phase (in-sync) they reinforce (or add to) each other, and if they are in
the opposite phase (out-of-sync) they cancel (subtract from) each other.
So, to get two new orbitals we "add" or "subtract" the
wavefunctions of the building-block orbitals and look at the results. We do it pictorially here, remembering that signs of orbital wavefunctions are encoded with colors
or other markings.
13. Let's consider a molecule of H2. In the "additive" interaction
of two atomic orbitals the new orbital volume encloses both atoms. The
electrons in that volume (valence bond orbital or molecular orbital)
electrostatically interact with both
nuclei (the electrons are shared). The new orbital is of lower energy than the
atomic orbitals from which it was generated. To preserve the number of orbitals, the
"additive" mode is accompanied by the "subtractive" mode
where the new orbital volumes do not encompass both nuclei. This
orbital has a node between the nuclei.
orbital is of higher energy than the atomic orbitals from which it was
generated. The lowering of energy of the bonding
orbital (as compared to the constituent atomic orbitals) is a bit less than the corresponding
rise in energy of the antibonding orbital.
The addition of two lobes of the same sign or "color" leads to a new space that encompasses
all the lobes involved. Now it becomes clear why keeping that orbital
sign info was important. The electrons may move around the nuclei
enclosed within that new volume and interact with both of them (Coulombic
interaction). That is what we call sharing. It lowers the orbital energy, as
compared to the separate atom situation. All being said and done, now every atom can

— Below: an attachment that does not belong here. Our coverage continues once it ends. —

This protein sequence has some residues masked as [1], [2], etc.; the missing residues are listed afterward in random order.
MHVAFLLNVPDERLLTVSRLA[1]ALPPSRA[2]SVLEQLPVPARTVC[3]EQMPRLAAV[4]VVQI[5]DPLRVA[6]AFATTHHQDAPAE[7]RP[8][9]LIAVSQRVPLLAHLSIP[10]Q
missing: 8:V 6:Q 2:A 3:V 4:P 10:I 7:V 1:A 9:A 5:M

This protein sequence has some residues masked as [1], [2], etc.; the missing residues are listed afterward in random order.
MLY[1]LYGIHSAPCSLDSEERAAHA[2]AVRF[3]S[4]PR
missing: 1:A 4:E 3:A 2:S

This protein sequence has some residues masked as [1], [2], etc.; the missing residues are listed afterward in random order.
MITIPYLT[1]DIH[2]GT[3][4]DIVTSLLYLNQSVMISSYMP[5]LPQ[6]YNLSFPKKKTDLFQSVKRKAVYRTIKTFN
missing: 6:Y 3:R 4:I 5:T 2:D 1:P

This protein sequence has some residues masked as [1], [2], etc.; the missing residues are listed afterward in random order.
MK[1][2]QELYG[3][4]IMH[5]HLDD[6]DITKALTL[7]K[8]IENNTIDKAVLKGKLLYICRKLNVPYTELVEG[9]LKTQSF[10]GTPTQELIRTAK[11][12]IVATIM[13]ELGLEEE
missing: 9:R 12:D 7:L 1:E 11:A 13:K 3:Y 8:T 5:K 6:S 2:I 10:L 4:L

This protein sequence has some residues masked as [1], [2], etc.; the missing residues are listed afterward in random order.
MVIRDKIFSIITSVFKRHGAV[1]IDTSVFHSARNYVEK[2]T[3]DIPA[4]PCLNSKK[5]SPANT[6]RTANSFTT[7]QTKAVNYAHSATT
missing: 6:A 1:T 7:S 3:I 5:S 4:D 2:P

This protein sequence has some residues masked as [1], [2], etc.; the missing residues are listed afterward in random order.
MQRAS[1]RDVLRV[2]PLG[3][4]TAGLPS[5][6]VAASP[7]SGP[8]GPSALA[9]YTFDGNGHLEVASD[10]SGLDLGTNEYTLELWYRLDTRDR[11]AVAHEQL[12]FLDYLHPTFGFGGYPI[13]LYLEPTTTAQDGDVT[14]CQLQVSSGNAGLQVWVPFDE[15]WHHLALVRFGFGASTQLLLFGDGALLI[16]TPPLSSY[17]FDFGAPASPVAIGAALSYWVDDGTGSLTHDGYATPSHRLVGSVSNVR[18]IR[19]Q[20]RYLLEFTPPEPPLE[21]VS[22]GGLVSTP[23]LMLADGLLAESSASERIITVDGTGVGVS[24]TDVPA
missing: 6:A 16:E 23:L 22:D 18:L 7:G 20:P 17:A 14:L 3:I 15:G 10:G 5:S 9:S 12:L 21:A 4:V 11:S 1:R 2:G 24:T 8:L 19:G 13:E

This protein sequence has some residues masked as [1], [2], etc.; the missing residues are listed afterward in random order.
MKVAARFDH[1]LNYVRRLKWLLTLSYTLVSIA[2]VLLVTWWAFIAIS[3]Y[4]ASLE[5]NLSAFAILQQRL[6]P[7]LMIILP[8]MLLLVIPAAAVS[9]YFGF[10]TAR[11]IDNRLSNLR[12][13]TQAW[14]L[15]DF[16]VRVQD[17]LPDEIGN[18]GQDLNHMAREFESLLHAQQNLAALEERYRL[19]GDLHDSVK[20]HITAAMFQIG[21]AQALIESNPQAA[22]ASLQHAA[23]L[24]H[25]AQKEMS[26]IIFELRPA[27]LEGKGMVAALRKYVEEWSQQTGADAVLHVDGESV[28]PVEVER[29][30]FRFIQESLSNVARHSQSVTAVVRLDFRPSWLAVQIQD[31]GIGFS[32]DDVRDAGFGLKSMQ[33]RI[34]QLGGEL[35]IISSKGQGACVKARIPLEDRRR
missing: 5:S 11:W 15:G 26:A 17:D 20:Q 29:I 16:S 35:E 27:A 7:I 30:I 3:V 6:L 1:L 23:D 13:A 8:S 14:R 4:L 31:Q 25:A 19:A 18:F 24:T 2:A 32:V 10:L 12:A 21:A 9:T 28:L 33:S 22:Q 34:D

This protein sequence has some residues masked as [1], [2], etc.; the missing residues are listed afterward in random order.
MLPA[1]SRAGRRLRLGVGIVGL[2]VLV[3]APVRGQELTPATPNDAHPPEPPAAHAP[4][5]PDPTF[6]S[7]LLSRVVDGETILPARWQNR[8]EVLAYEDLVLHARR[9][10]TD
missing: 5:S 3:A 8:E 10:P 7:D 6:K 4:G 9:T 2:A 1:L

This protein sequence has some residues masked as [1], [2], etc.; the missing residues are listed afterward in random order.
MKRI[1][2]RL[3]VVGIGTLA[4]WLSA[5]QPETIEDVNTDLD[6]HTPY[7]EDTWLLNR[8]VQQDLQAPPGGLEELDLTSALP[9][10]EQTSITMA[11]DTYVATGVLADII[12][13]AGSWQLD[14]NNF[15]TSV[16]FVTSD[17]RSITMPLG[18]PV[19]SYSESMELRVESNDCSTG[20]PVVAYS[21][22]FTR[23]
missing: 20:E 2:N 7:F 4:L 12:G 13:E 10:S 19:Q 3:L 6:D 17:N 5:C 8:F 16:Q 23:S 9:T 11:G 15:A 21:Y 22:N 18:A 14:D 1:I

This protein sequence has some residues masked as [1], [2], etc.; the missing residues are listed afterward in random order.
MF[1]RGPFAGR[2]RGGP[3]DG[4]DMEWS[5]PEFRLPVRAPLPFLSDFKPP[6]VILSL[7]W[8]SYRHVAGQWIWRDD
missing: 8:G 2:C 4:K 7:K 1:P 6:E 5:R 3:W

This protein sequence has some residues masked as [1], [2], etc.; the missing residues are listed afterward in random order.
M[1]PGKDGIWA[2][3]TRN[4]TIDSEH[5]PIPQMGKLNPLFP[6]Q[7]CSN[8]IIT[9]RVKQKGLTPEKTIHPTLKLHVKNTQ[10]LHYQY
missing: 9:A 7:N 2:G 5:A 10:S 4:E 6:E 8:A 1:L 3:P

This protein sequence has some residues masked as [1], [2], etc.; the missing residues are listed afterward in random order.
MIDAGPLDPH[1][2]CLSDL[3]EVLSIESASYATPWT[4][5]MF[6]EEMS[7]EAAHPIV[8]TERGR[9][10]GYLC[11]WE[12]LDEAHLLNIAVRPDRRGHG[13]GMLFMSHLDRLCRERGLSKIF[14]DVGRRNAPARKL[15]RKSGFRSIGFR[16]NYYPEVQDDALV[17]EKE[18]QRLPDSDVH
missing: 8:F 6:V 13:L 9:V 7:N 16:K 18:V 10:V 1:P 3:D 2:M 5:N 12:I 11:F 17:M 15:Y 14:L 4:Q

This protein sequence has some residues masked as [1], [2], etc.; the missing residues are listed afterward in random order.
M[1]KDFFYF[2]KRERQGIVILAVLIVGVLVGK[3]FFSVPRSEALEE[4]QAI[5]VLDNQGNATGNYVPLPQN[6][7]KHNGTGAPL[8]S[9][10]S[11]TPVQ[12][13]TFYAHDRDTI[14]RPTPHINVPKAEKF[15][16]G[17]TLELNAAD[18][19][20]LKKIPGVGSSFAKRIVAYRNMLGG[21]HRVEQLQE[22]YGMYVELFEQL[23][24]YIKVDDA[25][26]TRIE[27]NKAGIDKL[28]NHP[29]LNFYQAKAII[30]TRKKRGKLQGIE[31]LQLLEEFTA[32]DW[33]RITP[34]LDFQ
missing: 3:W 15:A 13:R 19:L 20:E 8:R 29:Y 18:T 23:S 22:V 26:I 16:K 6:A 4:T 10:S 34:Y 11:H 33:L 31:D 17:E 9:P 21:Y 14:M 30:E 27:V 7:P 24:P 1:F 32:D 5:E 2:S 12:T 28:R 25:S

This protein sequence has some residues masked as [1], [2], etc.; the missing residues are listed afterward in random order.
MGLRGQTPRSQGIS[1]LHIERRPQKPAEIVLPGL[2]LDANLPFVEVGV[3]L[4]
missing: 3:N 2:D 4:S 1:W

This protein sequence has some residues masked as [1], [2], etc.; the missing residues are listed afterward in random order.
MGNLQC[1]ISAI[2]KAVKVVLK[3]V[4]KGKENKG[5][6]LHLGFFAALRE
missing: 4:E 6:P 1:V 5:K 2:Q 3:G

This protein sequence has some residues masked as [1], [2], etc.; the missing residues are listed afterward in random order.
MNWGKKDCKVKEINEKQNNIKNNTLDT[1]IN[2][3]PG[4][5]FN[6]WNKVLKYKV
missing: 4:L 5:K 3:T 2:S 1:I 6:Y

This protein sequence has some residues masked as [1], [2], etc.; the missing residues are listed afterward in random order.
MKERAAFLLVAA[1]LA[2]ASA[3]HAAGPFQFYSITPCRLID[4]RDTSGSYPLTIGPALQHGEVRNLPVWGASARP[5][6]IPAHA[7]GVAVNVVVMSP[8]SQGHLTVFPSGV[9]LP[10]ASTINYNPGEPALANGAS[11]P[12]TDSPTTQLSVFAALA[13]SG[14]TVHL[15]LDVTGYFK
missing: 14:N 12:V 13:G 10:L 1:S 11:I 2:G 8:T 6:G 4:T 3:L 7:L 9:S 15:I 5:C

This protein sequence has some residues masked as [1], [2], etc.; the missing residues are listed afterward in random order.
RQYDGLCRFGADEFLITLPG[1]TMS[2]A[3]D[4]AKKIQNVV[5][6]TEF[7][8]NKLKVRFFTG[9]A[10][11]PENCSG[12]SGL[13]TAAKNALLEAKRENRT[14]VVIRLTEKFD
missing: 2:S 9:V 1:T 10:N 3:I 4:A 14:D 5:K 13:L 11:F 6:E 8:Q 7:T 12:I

pretend to be a noble ...gas. Here is a simple
visualization for our H2 molecule: on the left
we have B&W 3D representations of the orbitals (note that lobe signs are marked with
continuous or dotted lines), and on the right we have the cross sections of the two orbitals
with wavefunctions mapped out in color (the black dots approximate the
position of the nuclei, although they are out of proportion in size).
antibonding (high energy)
bonding (low energy)
The subtraction of two lobes of the same sign (or addition
of lobes of different sign or "color") gives two separate,
"unconnected" volumes (of different signs or colors). These unconnected
lobes are separated by regions where the probability of finding electrons is zero, called
nodes. In such an orbital electrons
density in the space between the nuclei is diminished. The energy of that orbital is increased (in comparison to separate
atoms). Notice different color scales for the two orbitals.
The pictures we have developed here represent MO theory of H2
molecule with its two molecular orbitals (MOs). In the classical VB
theory we would limit our considerations to the bonding orbital only (we
would call it a bond) and would neglect the unoccupied antibonding one.
In a modified VB theory, we will acknowledge the "existence" of the